A Maxim Jakubowski selected title. Sadly missed US crime legend Westlake's books were often the object of many classic Hollywood adaptations, but he is also remembered as the screenwriter for The Grifters as a result of which he was once approached to pitch a James Bond story and treatment by the Bond producers for what could have become Bond 18. This was never used but, waste not want not, Westlake privately decided to write a novel based on it, which has only now come to light and been published, albeit with the character understandly given a new name. To take revenge on the Chinese after their take-over of Hong Kong, Richard Curtis, a sinister businessman plans to steal the city's gold by siphoning it out through a tunnel, and later detonating a terrible doomsday device to annihilate Hong Kong itself. Enter Manville, a Bond ersatz with an engineering background and all the charm, deadly skills of 007. Set partly on a luxury yacht, moving from the Great Barrier Reef to Singapore, the battle between fiend and hero is fast and epic, and ready-made for the big screen and offers thrills a go go. An afterword by a Bond movie producer sets the book in context. Fascinating and a fast, thrilling read. ~ Maxim Jakubowski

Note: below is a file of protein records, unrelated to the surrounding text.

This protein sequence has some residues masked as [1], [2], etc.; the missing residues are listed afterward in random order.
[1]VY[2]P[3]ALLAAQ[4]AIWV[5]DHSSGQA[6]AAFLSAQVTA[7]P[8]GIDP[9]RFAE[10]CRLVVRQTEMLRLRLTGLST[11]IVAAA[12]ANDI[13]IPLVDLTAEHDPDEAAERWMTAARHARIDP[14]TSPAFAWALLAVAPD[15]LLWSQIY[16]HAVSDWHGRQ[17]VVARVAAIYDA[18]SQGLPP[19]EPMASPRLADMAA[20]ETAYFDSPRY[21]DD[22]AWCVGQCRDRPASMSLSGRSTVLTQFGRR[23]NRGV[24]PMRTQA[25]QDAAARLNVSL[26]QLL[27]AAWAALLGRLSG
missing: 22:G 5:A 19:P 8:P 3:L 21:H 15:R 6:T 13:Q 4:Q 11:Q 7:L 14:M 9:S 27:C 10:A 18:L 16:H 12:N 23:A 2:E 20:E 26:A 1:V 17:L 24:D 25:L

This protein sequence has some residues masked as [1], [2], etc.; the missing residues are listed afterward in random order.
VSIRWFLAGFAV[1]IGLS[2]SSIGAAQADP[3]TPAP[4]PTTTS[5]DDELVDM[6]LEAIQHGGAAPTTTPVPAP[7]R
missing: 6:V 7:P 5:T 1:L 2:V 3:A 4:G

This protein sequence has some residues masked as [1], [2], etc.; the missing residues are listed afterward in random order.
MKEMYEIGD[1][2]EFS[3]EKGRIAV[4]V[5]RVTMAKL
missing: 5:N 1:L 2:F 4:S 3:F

A Maxim Jakubowski selected title. Ex-American publisher Joe Kanon is a much underrated master of the classic espionage tale, best known for The Good German which was filmed with George Clooney in the eponymous part, but his other novels of spies and the Cold War are all similarly gripping. Defectors, set in the late 1950s and early 1960s introduces two brothers who took different political paths, one who worked for the OSS and then the CIA and has now become a publisher and the other who defected to Russia out of personal conviction following the Spanish Civil War. When the latter, now living in Moscow with his family, writes his memoirs, his brother plans to visit him and is soon confronted by an intricate web of spying, treachery, past sins, shifting truths and regrets. Kanon's strength lies in the realism of his characters rather than the rote exposition of shenanigans and by the numbers action scenes and the results are eminently rewarding. An intelligent chess game-like thriller with a solid foundation of human experience, just the sort of book that hooks you in with stealth and then never lets go. ~ Maxim Jakubowski